H.Res. 536, Supporting freedom of the press in Latin America and the Caribbean and condemning violations of press freedom and violence against journalists, bloggers, and individuals exercising their right to freedom of speech

H.Res. 536

Supporting freedom of the press in Latin America and the Caribbean and condemning violations of press freedom and violence against journalists, bloggers, and individuals exercising their right to freedom of speech

Sponsor
Rep. Albio Sires

Date
December 15, 2015 (114th Congress, 1st Session)

Staff Contact
Communications

Floor Situation

On Tuesday, December 15, 2015, the House will consider H.Res. 536, a resolution supporting freedom of the press in Latin America and the Caribbean and condemning violations of press freedom and violence against journalists, bloggers, and individuals exercising their right to freedom of speech, under suspension of the rules.  H.Res. 536 was introduced on November 19, 2015 by Rep. Albio Sires (D-NJ) and was referred to the Committee on Foreign Affairs, which ordered the resolution reported, as amended, by unanimous consent, on December 9, 2015.

Bill Summary

H.Res. 536 resolves that the House of Representatives:

  • Supports a free press in Latin America and the Caribbean and condemns violations of press freedom and violence against journalists;
  • Urges countries in the region to implement recommendations from the Organization of American States’ Office of the Special Rapporteur for Freedom of Expression to its Member States;
  • Urges countries in Latin America and the Caribbean to be vocal in condemning violations of press freedom, violence against journalists, and the culture of impunity that leads to self-censorship;
  • Urges countries in the Western Hemisphere to uphold the principles outlined in the Inter-American Democratic Charter and urges their neighbors in the region to stand by the charter to which they are a party; and,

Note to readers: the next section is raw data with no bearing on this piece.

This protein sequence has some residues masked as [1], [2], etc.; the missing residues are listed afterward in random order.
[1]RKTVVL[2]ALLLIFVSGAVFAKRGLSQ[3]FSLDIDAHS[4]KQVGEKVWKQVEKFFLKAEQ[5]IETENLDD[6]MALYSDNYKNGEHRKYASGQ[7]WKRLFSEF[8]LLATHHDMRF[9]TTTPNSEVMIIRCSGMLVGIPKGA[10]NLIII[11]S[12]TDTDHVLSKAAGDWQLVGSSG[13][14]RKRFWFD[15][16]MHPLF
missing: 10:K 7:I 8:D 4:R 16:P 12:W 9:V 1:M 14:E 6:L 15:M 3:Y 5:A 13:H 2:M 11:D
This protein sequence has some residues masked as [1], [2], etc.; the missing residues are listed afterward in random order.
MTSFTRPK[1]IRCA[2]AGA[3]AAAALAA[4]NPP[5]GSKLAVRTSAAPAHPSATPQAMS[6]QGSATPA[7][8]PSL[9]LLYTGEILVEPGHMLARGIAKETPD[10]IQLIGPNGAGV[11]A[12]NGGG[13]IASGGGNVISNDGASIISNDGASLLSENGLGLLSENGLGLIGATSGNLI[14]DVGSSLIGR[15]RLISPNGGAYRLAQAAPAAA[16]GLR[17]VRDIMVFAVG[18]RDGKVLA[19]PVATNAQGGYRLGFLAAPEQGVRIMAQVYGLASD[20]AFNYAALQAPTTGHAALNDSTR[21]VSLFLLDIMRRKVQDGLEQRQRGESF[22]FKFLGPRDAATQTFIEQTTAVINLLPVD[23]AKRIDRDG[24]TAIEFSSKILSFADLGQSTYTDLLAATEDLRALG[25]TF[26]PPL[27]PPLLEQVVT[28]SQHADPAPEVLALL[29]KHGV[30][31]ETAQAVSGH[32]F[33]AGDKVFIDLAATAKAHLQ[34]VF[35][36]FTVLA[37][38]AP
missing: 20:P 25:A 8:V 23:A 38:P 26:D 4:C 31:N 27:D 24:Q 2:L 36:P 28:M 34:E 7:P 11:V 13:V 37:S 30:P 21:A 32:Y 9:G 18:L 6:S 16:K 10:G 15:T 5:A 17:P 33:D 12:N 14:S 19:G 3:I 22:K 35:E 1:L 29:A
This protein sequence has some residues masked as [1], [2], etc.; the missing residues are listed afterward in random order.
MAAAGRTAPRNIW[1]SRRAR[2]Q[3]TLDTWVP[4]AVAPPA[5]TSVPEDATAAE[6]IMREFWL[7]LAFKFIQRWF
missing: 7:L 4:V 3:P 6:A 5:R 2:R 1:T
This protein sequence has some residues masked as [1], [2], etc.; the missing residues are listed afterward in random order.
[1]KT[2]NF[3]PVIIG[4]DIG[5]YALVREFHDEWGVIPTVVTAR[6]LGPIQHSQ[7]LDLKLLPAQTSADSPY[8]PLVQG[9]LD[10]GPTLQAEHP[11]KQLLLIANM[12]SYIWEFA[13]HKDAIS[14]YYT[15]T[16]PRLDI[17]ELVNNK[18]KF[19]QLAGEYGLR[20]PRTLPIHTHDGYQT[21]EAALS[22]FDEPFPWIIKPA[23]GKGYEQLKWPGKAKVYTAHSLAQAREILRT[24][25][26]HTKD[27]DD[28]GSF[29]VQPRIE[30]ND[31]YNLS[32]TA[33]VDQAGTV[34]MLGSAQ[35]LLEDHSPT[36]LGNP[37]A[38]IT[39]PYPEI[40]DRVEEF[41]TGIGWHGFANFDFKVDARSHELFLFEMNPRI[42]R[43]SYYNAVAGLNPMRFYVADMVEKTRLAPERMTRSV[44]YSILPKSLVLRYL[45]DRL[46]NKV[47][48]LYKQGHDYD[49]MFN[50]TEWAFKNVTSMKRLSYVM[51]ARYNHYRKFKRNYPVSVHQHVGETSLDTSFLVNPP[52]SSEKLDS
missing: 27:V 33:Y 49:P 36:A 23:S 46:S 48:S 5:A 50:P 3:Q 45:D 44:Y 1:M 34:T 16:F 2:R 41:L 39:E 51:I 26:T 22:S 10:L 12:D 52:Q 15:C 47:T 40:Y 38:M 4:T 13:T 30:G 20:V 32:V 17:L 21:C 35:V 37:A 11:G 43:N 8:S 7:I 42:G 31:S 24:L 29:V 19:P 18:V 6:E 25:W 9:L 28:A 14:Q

• Urges the United States Agency for International Development and the Department of State to assist, when appropriate, the media in closed societies to promote an open and free press.

Background

On July 29, 2015, the House Committee on Foreign Affairs Subcommittee on the Western Hemisphere held a hearing entitled “Threats to Press Freedom in the Americas.”  The subcommittee heard testimony that only three of the countries in Latin America, or 15 percent, are rated as having a free media, while there is “a growing regional trend of government persecution and harassment of journalists, as well as an increase in violent attacks carried out by state and non-state actors with near-complete impunity.”[1]

The Subcommittee also heard that “despite the strong tradition of independent, investigative, and critical media in many countries of the region, journalists are increasingly vulnerable to both violence and government harassment.”[2]  One witness testified that “more than 30 years after democratization in the region, transnational criminal networks have extended their sway and spread a wave of unprecedented violence across Latin America. Scores of journalists have been killed and disappeared. Media outlets have been bombed and forced into censorship. The consequences are devastating: many regional democracies have deteriorated due to political instability and weakened institutions.”[3]

According to its sponsor, the resolution “is an important tool to spread awareness about grave abuses against journalists and those seeking to express themselves freely in the Western Hemisphere.  As the winds of change begin to sweep the region, it is now more important than ever for the United States to provide a voice to those democratic activists who seek nothing but a better future.”[4]

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[1] See Testimony of Dr. Carlos E. Ponce before Subcommittee on the Western Hemisphere, July 29, 2015 at 2.
[2] See Testimony of Mr. Carlos Lauria before Subcommittee on the Western Hemisphere, July 29, 2015 at 1 and 2.
[3] Id.
[4] See Press Release—“Sires Resolution Condemning Attacks on Press Freedoms in the Western Hemisphere Unanimously Passes in House Foreign Affairs Committee,” December 9, 2015.

Cost

A Congressional Budget Office (CBO) cost estimate is currently unavailable.

Additional Information

For questions or further information please contact Jerry White with the House Republican Policy Committee by email or at 5-0190.